We feel that we’re acting within the spirit of the treaties. They provide for different methods, so long as they contribute a solution to the drug problem and aim to improve public health. … Uruguay is a sovereign country, with an elected parliament and a strong democratic tradition, so we’re going to continue with this policy in accordance with our sovereign and democratic rights.
Uruguay’s president is also fighting back:
Mujica dismissed the criticism as a double standard, pointing out that the U.S. states of Colorado and Washington have already legalized weed and that both of the states’ populations individually exceed Uruguay’s 3.4 million inhabitants. “Do they have two discourses, one for Uruguay and another for those who are strong?” Mujica asked.
Under the new law, the government will grow and sell marijuana, but Raul Gallegos wonders about the logistics:
The government has talked about charging $1 per gram of cannabis in order to price traffickers out of the market. Senator Lucia Topolansky, [President Jose] Mujica’s wife, has said the state may provide “cloned seeds,” which allow for a traceable type of plant, to best identify legal pot from the illegal kind. If making quality marijuana available cheaply sounds too good to be true, it probably is. “The costs of production will be higher so the only way to match” illegal pricing “will be a subsidy,” Senator Jorge Larranaga, an opponent of the law, argued in the National Party’s magazine.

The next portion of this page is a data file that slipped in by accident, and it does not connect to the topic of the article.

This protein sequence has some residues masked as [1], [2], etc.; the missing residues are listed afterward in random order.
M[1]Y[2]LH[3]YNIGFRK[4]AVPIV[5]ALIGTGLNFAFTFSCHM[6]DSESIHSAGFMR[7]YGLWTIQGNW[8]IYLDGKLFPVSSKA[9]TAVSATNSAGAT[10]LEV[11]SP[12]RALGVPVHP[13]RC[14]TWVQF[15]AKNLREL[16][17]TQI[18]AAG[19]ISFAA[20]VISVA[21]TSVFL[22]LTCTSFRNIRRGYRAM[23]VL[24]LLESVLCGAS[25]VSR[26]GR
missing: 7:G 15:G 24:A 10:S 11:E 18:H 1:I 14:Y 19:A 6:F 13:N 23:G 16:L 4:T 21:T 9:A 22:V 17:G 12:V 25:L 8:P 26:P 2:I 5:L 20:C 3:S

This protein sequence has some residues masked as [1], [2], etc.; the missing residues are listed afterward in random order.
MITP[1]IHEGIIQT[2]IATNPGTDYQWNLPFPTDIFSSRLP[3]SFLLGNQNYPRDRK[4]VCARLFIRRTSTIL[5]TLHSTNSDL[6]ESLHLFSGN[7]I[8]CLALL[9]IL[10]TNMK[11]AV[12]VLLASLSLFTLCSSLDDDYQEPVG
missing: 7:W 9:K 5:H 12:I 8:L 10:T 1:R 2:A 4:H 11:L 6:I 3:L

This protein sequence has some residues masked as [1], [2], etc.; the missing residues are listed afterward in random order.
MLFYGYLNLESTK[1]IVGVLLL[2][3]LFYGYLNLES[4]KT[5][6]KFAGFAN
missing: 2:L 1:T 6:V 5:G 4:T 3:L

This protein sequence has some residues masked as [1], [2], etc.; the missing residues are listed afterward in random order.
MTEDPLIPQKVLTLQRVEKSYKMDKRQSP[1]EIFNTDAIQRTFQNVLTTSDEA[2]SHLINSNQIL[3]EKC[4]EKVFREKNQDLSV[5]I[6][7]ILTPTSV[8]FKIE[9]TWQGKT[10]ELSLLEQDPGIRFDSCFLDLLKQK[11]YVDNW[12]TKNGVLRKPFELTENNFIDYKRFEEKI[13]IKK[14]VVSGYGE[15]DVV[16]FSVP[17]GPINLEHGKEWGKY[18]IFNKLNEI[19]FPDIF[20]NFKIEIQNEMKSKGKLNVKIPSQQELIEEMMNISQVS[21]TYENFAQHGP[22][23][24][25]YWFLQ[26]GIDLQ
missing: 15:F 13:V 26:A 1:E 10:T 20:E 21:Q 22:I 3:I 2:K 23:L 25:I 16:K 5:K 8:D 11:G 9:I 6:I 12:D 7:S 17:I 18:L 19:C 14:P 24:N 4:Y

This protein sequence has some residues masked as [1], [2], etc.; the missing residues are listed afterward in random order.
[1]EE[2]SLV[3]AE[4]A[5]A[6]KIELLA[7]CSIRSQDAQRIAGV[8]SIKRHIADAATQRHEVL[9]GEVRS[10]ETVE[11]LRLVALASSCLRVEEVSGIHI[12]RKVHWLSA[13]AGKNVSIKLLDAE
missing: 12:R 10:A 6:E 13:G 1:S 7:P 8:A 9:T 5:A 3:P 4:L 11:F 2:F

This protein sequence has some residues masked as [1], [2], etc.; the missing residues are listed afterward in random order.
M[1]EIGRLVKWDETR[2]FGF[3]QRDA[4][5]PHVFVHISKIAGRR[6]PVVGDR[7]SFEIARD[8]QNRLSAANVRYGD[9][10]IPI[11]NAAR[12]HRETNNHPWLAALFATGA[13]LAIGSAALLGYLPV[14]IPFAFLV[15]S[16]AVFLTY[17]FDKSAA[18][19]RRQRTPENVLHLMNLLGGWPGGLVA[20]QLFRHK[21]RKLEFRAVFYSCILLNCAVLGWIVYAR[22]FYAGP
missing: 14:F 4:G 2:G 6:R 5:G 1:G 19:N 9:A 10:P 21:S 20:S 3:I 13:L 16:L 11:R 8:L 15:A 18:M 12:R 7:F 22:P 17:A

The new pot-growing clubs may find costs far too high as well. Uruguay’s law puts a cap on 45 members per club. Laura Blanco, president of Uruguay’s Association of Cannabis Studies, has called this an “expensive proposition when it comes to sharing the cost burden, above all the fixed costs.”
Keating suggests that Uruguay’s legalization will spark a regional trend:
The move has been heavily criticized by neighboring Brazil and Argentina as well as the United Nations. But it’s also being watched closely in a region fed up with years of brutal and seemingly pointless drug violence. Much to Washington’s dismay, Latin American leaders—notably Otto Pérez Molina of Guatemala and Laura Chinchilla of Costa Rica—have been talking openly about the possibility of legalization. Unless Uruguay’s experiment turns into a complete fiasco, other countries are likely to follow its lead soon.